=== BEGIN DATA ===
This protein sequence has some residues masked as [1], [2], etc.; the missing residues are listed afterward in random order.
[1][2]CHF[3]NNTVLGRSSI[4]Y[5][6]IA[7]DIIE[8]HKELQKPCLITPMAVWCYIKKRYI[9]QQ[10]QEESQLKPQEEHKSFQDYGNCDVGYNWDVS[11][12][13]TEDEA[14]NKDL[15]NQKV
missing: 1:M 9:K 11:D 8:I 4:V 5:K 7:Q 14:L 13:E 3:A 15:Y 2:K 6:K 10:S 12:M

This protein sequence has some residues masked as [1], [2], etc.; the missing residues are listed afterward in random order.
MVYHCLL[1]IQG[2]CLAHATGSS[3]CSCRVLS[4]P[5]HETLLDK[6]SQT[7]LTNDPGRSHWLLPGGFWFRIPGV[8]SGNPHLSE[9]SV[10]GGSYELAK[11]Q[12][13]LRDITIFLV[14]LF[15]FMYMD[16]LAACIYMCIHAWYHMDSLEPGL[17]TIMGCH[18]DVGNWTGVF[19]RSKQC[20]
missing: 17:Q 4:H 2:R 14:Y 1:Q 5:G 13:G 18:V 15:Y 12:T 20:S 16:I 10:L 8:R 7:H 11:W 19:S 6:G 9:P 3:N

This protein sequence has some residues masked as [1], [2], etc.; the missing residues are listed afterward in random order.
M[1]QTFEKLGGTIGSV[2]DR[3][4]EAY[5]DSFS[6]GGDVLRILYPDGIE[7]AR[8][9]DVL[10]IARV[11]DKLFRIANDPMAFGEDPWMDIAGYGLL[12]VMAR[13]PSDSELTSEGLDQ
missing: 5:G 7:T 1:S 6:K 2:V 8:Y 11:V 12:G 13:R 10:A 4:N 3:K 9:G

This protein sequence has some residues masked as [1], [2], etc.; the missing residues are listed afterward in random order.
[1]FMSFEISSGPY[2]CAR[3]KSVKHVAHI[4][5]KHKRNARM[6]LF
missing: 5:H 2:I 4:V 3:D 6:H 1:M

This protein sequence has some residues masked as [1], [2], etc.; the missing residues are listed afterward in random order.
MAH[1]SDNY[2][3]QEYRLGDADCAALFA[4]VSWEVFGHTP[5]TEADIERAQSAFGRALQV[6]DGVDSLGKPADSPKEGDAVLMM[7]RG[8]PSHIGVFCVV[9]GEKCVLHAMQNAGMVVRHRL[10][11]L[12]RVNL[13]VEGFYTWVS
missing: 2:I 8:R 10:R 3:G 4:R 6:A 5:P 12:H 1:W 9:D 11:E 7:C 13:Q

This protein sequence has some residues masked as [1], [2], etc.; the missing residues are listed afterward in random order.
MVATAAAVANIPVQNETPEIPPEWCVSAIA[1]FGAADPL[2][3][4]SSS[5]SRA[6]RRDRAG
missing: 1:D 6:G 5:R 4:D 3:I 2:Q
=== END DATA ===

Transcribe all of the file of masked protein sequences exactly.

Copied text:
This protein sequence has some residues masked as [1], [2], etc.; the missing residues are listed afterward in random order.
[1][2]CHF[3]NNTVLGRSSI[4]Y[5][6]IA[7]DIIE[8]HKELQKPCLITPMAVWCYIKKRYI[9]QQ[10]QEESQLKPQEEHKSFQDYGNCDVGYNWDVS[11][12][13]TEDEA[14]NKDL[15]NQKV
missing: 1:M 9:K 11:D 8:I 4:V 5:K 7:Q 14:L 13:E 3:A 15:Y 2:K 6:K 10:S 12:M

This protein sequence has some residues masked as [1], [2], etc.; the missing residues are listed afterward in random order.
MVYHCLL[1]IQG[2]CLAHATGSS[3]CSCRVLS[4]P[5]HETLLDK[6]SQT[7]LTNDPGRSHWLLPGGFWFRIPGV[8]SGNPHLSE[9]SV[10]GGSYELAK[11]Q[12][13]LRDITIFLV[14]LF[15]FMYMD[16]LAACIYMCIHAWYHMDSLEPGL[17]TIMGCH[18]DVGNWTGVF[19]RSKQC[20]
missing: 17:Q 4:H 2:R 14:Y 1:Q 5:G 13:G 18:V 15:Y 12:T 20:S 16:I 10:L 8:R 7:H 11:W 19:S 6:G 9:P 3:N

This protein sequence has some residues masked as [1], [2], etc.; the missing residues are listed afterward in random order.
M[1]QTFEKLGGTIGSV[2]DR[3][4]EAY[5]DSFS[6]GGDVLRILYPDGIE[7]AR[8][9]DVL[10]IARV[11]DKLFRIANDPMAFGEDPWMDIAGYGLL[12]VMAR[13]PSDSELTSEGLDQ
missing: 5:G 7:T 1:S 6:K 2:V 8:Y 11:V 12:G 13:R 10:A 4:N 3:K 9:G

This protein sequence has some residues masked as [1], [2], etc.; the missing residues are listed afterward in random order.
[1]FMSFEISSGPY[2]CAR[3]KSVKHVAHI[4][5]KHKRNARM[6]LF
missing: 5:H 2:I 4:V 3:D 6:H 1:M

This protein sequence has some residues masked as [1], [2], etc.; the missing residues are listed afterward in random order.
MAH[1]SDNY[2][3]QEYRLGDADCAALFA[4]VSWEVFGHTP[5]TEADIERAQSAFGRALQV[6]DGVDSLGKPADSPKEGDAVLMM[7]RG[8]PSHIGVFCVV[9]GEKCVLHAMQNAGMVVRHRL[10][11]L[12]RVNL[13]VEGFYTWVS
missing: 2:I 8:R 10:R 3:G 4:R 6:A 5:P 12:H 1:W 9:D 11:E 7:C 13:Q

This protein sequence has some residues masked as [1], [2], etc.; the missing residues are listed afterward in random order.
MVATAAAVANIPVQNETPEIPPEWCVSAIA[1]FGAADPL[2][3][4]SSS[5]SRA[6]RRDRAG
missing: 1:D 6:G 5:R 4:D 3:I 2:Q